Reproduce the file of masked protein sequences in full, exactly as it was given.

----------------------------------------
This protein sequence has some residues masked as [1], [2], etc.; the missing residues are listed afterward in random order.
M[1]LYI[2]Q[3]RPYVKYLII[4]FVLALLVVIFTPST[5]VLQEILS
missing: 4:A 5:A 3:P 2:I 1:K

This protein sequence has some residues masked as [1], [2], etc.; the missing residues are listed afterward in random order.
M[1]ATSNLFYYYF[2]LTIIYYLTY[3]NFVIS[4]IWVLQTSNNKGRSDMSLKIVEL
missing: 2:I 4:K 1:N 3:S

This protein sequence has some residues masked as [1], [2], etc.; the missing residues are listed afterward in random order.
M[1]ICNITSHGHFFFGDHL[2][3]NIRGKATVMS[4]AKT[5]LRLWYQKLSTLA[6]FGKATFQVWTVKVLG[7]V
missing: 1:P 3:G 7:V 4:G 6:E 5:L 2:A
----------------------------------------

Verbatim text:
This protein sequence has some residues masked as [1], [2], etc.; the missing residues are listed afterward in random order.
M[1]LYI[2]Q[3]RPYVKYLII[4]FVLALLVVIFTPST[5]VLQEILS
missing: 4:A 5:A 3:P 2:I 1:K

This protein sequence has some residues masked as [1], [2], etc.; the missing residues are listed afterward in random order.
M[1]ATSNLFYYYF[2]LTIIYYLTY[3]NFVIS[4]IWVLQTSNNKGRSDMSLKIVEL
missing: 2:I 4:K 1:N 3:S

This protein sequence has some residues masked as [1], [2], etc.; the missing residues are listed afterward in random order.
M[1]ICNITSHGHFFFGDHL[2][3]NIRGKATVMS[4]AKT[5]LRLWYQKLSTLA[6]FGKATFQVWTVKVLG[7]V
missing: 1:P 3:G 7:V 4:G 6:E 5:L 2:A